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Volume 9 - Opinions of Counsel SBEA No. 101

Opinions of Counsel index

Valuation date (generally) - Real Property Tax Law, § 301:

All real property, which is subject to taxation, and which is located in assessing units having a March 1 taxable status date, is valued as of the preceding January 1.

In assessing units subject to the assessment calendar prescribed by the Real Property Tax Law (RPTL), the assessments on the assessment roll must be based upon the condition and ownership of property on March 1 of that year (the taxable status date (RPTL, § 302)), and upon the value of the property as of January 1 of the same year (the valuation date (RPTL, § 301)). We have been asked to clarify the application of section 301, which provides:

Valuation date. All real property subject to taxation, and assessed as of a March first taxable status date, shall be valued as of the preceding first day of January. The valuation date of real property in a city or town not subject to the provisions of this section shall be determined as of the date provided by law applicable to such city or town, or if not so provided, then as of the taxable status date of the city or town. The valuation date of the real property entered on any assessment roll shall be imprinted or otherwise indicated at the top of the first page of each volume of such roll.

Section 301 was added to the RPTL (L.1984, c.379, § 1) at the suggestion of the State Board of Equalization and Assessment. Separating valuation date from taxable status date and setting that valuation date at an earlier point in time recognizes that the assessor needs time to collect and analyze the sales data that helps the assessor to determine the market value of property and, thereafter, assess that property.

The relationship between valuation date and taxable status date was well explained in Beisner v. Campbell, 137 Misc.2d 296, 520 N.Y.S.2d 474 (Sup.Ct., Dutchess Co. 1987), where the court considered the circumstance of a home that was 70 percent complete on January 1 and fully complete on March 1. In explaining the interrelationship of the two dates, the court concluded that the assessment is the value of the structure in place on taxable status date, March 1. The date as of which that structure is valued is the preceding January 1, the valuation date. The assessment roll which is based on those two dates is to be used for the levy of school taxes in the following September (RPTL, § 1306) and for the levy of county and town taxes on the following December 31 (RPTL, § 900).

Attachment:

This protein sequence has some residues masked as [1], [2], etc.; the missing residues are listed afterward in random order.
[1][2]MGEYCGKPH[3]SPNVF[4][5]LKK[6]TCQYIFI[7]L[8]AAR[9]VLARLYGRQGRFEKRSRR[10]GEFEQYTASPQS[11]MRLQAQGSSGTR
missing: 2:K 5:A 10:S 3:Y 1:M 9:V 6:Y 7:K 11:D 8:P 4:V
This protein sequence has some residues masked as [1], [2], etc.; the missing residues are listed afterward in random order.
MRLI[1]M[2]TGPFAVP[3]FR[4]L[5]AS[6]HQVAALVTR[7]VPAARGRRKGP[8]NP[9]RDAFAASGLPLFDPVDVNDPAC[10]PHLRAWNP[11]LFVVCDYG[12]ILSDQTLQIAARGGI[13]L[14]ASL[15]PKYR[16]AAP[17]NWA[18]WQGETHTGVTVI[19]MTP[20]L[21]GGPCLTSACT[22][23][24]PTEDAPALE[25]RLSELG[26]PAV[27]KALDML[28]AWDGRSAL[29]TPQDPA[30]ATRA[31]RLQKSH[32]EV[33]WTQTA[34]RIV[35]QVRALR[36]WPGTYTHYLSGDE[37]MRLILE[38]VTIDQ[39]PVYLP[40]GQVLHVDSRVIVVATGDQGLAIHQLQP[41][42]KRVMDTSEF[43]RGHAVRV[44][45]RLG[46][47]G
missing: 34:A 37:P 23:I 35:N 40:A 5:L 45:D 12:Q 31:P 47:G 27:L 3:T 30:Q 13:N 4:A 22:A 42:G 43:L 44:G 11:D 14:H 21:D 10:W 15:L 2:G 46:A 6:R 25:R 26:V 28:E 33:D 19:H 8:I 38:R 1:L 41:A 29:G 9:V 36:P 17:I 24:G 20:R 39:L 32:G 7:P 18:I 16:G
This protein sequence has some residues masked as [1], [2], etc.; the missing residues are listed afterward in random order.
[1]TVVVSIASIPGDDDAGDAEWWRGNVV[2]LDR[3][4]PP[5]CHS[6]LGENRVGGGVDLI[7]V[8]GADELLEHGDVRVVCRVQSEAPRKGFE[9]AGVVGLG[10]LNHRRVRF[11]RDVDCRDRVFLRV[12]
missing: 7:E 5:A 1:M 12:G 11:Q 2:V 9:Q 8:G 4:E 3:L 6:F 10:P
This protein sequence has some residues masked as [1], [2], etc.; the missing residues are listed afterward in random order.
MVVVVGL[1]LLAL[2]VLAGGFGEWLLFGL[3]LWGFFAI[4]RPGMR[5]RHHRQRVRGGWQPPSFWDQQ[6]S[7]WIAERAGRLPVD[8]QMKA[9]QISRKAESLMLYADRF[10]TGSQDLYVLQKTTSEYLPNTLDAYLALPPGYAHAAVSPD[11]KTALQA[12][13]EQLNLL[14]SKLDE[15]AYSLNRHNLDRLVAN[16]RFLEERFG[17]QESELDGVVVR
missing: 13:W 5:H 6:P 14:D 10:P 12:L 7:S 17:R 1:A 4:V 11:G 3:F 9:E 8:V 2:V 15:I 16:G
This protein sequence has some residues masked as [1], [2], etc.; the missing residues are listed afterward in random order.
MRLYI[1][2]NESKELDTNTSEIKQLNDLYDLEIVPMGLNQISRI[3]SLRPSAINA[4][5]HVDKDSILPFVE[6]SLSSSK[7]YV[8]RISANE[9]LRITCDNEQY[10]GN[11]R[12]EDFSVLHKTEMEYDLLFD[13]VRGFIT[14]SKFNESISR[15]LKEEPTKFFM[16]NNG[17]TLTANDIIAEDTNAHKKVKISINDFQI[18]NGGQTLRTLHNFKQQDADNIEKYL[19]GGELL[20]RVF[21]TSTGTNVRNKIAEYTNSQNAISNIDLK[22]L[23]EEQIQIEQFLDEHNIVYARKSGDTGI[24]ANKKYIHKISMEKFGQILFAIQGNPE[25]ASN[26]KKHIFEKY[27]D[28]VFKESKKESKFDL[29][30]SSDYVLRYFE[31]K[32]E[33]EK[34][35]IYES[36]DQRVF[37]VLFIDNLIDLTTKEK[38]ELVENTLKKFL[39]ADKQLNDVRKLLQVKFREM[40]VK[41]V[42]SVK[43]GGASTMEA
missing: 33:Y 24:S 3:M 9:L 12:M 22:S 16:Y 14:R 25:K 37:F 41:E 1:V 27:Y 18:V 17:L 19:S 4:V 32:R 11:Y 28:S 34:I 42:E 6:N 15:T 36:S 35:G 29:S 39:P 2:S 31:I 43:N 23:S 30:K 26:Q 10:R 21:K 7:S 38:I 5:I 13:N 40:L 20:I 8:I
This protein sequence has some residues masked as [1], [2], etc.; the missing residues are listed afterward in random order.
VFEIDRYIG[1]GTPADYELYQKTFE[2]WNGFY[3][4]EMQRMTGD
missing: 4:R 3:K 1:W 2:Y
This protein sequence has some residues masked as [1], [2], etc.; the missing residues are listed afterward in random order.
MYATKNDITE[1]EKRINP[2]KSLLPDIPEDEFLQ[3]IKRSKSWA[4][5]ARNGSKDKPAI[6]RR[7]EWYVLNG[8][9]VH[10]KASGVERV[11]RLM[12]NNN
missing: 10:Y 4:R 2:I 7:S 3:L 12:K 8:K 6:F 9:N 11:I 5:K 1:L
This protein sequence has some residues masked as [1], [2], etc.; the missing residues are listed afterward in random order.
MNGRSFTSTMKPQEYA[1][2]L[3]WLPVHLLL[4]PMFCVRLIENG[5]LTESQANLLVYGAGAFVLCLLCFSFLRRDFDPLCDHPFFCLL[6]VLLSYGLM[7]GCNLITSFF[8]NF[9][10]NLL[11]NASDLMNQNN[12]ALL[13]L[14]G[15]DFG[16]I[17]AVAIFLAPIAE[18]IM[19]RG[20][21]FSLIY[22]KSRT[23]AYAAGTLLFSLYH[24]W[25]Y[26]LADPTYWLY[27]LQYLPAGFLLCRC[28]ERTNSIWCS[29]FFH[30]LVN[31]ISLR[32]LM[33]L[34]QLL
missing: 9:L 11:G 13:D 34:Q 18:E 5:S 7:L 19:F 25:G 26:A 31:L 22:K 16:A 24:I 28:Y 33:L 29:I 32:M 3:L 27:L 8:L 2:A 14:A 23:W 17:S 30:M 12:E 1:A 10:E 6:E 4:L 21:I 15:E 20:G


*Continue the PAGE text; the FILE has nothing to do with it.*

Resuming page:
It should also be noted that section 301 requires that the valuation date be imprinted on the first page of the assessment roll (RPTL, § 301; 9 NYCRR 190-1.3(a)(1)). Thus, the valuation date of an assessment should be readily ascertainable by referring to that assessment roll.

Finally, we note that in assessing units, such as cities, which do not operate on the assessment calendar prescribed by the RPTL, reference must be made to the appropriate charter or special tax act provision to ascertain the valuation date. If none is provided, then the valuation date is deemed to be the same date as the taxable status date for the assessing unit (RPTL, § 301).

September 16, 1992